Abstract and Keywords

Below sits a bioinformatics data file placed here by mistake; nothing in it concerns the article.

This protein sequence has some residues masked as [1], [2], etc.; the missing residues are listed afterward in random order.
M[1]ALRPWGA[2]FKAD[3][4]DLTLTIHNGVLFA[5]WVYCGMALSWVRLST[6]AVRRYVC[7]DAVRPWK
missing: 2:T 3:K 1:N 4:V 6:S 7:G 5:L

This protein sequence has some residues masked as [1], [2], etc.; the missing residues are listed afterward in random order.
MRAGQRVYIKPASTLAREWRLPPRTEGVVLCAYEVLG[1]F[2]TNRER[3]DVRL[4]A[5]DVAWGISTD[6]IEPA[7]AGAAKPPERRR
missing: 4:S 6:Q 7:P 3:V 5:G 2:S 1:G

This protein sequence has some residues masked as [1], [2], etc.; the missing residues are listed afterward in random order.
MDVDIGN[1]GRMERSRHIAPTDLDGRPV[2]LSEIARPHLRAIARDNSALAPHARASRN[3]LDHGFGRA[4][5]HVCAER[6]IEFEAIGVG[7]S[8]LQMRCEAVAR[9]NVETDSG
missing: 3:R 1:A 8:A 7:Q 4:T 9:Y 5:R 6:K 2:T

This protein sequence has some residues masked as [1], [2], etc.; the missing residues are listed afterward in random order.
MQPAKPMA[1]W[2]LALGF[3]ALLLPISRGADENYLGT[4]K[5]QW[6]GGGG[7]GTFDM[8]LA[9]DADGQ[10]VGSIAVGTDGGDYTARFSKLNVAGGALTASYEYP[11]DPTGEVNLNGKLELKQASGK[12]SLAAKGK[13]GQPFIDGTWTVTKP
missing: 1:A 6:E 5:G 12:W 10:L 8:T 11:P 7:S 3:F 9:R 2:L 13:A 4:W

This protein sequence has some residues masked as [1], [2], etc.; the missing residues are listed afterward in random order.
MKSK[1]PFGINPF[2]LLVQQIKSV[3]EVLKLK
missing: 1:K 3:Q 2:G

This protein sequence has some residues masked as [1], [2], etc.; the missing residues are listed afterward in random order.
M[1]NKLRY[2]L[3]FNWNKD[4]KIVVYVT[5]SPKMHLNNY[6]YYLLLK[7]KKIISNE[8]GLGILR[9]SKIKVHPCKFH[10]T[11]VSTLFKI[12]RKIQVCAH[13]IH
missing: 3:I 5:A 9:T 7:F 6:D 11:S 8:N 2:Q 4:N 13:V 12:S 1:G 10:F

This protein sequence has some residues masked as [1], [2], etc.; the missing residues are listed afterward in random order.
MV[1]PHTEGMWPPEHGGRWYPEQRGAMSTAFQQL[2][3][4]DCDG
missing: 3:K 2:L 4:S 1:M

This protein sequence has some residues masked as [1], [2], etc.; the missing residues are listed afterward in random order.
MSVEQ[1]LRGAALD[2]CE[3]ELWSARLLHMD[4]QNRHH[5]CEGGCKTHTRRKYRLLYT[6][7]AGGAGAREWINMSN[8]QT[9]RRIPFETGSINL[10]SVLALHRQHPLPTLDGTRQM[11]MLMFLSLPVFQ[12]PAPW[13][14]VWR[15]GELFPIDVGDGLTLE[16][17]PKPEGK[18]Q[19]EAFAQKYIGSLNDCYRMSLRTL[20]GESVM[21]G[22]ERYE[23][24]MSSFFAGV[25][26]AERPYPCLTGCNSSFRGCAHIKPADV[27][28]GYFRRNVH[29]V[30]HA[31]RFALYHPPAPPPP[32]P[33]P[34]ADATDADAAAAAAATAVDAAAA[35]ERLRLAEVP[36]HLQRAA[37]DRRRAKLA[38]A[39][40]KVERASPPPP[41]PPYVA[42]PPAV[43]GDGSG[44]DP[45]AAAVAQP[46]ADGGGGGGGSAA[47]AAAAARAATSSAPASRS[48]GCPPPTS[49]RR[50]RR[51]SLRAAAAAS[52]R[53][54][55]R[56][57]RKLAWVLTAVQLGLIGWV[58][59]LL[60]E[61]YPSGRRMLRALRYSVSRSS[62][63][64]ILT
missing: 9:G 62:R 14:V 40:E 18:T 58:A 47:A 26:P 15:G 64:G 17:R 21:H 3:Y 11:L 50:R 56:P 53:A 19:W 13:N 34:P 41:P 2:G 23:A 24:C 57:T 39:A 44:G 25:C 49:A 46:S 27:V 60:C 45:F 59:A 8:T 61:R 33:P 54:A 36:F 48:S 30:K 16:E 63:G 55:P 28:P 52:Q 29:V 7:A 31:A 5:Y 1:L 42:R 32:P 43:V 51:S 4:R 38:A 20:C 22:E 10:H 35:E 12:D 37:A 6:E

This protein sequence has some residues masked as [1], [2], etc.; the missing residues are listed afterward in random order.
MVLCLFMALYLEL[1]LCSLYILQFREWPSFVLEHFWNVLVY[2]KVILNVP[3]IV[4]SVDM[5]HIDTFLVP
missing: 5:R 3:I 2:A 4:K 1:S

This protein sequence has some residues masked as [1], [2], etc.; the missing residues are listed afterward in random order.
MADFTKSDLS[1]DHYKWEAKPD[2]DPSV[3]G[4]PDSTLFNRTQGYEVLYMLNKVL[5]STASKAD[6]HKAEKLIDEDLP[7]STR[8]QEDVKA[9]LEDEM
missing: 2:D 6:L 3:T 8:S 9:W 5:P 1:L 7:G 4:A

This essay uses hemispheric perspectives to discuss slave narratives from the Caribbean, Latin America, and Canada. Although the abolitionist movement and later the Federal Writers’ Project facilitated slave narratives in the United States, only a few full-length accounts document slavery or the apprenticeship system in the British Caribbean, Cuba, or Brazil. The narratives by Mary Prince, Ashton Warner, James Williams, Archibald Monteath, Juan Francisco Manzano, Esteban Montejo, and Mahommah Baquaqua are supplemented, however, by black testimony in reports, petitions, letters, and Inquisition or trial transcripts. Little black testimony is available concerning slavery in Canada, but a substantive corpus is produced by self-emancipated slaves who arrived as black loyalists in eighteenth-century Nova Scotia and then via the Underground Railroad in Canada West, among them Josiah Henson, Henry Bibb, Austin Steward, Jermain Wesley Loguen, and Samuel Ringgold Ward. Over one hundred further short narratives were collected by Benjamin Drew and published in 1856.
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